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M.A. Williams, V. Silvestri, D.C. Henderson, P.J. Brogan, G. Silvestri; A New Subclass of Very Small Drusen Is Prevalent in the Under 50 Age–Group . Invest. Ophthalmol. Vis. Sci. 2006;47(13):2129.
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While there is abundant information on the prevalence of drusen in the elderly, data on drusen in those under 50 years old is relatively lacking. We have previously reported the prevalence of drusen in the under–50's. Our data indicated that most drusen in the under 50’s were < 63 µm. An additional observation was that although these drusen were classified in the <63 µm group, most were much smaller and perhaps were of lesser significance. A new subgroup of drusen was therefore defined; those 31.5 µm or less in diameter. The prevalence of this new very small drusen subclass in the under 50’s was measured.
We reviewed digital retinal images (taken using the non mydriatic Canon CR–DGi) from both eyes of 500 consecutive patients aged 20–49 from local optometry practices. The patients had been photographed routinely as part of their examination and were therefore representative of the general population. The images were anonymized, data recorded being date of birth and a code number for the image. The images were graded for the presence, size and number of drusen within the 6000 µm standard AREDS grid. 31.5 µm, 63 µm, 125 µm and 250 µm circles were drawn using Adobe Photoshop and were calibrated for 45 degree Canon images.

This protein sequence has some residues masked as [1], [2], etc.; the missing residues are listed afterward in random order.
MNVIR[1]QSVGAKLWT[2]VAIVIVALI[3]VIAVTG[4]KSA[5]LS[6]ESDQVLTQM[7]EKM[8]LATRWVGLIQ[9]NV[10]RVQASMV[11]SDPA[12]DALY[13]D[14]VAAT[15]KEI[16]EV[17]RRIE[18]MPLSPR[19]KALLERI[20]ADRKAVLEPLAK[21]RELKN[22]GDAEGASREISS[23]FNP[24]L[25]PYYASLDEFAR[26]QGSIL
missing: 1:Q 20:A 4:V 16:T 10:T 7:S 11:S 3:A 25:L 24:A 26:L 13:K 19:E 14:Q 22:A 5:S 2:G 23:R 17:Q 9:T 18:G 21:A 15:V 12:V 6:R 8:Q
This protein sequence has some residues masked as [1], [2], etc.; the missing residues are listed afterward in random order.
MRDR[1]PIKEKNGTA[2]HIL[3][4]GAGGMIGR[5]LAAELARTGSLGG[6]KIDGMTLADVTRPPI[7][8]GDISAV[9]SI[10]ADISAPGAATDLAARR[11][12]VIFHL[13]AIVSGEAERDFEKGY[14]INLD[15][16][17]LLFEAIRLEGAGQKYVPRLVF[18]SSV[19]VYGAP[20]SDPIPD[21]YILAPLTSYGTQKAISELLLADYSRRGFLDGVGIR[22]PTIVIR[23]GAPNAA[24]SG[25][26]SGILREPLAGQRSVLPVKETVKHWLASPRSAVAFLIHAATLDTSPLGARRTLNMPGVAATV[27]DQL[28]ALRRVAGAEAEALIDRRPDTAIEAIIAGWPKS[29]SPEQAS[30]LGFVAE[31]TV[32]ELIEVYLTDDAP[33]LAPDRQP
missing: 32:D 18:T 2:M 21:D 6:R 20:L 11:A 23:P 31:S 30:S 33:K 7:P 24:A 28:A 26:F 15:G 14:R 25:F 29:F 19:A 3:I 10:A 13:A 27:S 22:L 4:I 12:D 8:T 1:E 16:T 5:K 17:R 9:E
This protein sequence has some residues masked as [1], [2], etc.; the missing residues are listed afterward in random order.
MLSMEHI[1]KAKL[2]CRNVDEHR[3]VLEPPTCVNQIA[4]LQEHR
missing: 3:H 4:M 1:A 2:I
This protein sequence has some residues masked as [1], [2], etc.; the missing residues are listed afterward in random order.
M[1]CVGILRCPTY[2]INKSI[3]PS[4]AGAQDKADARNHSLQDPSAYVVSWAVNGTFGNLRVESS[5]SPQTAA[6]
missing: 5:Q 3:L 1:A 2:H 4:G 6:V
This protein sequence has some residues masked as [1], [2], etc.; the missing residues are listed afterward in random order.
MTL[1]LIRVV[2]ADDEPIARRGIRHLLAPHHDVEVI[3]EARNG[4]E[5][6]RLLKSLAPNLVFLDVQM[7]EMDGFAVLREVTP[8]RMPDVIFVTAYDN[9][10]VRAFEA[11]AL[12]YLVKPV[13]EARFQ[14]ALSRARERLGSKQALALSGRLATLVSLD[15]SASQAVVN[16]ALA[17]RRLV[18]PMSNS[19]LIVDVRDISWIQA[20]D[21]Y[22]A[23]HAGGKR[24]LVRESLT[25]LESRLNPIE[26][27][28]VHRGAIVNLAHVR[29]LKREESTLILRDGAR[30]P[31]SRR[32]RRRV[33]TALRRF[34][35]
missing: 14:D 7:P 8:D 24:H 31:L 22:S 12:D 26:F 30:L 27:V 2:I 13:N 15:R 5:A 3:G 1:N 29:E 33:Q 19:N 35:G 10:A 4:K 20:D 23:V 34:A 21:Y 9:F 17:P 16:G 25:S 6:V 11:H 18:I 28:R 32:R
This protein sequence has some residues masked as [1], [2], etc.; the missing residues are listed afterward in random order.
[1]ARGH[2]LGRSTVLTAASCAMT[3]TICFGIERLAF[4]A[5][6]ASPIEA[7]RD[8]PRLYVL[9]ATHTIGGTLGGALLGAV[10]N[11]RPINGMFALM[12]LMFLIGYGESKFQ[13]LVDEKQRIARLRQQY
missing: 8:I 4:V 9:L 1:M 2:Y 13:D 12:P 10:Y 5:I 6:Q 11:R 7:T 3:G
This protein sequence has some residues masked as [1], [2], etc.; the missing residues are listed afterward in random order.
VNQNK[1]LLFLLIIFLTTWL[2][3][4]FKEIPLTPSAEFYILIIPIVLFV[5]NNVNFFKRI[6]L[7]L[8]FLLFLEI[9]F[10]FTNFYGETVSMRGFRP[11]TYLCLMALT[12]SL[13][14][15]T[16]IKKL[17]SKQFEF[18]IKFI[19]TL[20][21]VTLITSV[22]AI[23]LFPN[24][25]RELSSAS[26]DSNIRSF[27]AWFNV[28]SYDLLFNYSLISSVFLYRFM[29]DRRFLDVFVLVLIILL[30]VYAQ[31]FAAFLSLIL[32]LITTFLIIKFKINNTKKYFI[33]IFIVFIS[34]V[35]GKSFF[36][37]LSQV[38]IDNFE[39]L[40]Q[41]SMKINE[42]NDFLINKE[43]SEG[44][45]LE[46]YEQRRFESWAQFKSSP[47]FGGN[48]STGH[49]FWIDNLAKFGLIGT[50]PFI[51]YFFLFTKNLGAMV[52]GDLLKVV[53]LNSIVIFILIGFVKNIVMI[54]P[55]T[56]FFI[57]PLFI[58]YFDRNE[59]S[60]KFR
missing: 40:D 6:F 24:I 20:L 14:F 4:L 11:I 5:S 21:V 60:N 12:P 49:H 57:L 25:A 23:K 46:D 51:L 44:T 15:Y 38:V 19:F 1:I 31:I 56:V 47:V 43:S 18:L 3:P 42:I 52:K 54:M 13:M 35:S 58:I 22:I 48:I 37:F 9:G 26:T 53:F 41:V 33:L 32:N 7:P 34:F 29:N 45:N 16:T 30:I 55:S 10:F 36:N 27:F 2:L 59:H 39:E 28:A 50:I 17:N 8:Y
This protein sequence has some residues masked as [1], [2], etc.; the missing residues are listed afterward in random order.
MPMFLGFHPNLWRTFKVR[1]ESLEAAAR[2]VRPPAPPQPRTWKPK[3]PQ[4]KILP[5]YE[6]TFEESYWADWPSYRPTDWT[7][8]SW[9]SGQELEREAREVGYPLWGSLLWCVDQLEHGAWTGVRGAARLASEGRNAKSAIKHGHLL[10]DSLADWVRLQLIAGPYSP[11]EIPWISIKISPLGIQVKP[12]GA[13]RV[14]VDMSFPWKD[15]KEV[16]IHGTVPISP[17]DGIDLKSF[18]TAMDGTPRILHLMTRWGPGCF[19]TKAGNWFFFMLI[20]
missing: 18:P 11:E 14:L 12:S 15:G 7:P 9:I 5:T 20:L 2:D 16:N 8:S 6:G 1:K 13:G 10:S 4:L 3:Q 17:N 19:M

Analysis of a subgroup of the total number of patients was performed and the following results were obtained. 46.7% of all eyes graded in all age groups had macular drusen of any size. The most common size of drusen was the very small subclass, i.e. < 31.5 µm in diameter. The prevalence of drusen by size is shown in Table 1. Table 1. Prevalence of drusen by size.
18.9% of eyes in total had only very small drusen (<31um).
Drusen are common in the under 50’s. A previously unreported very small subclass of drusen is the most common subtype, i.e. under 31.5 µm in diameter. This finding allows refinement of the phenotyping of individuals in younger generations in AMD families.
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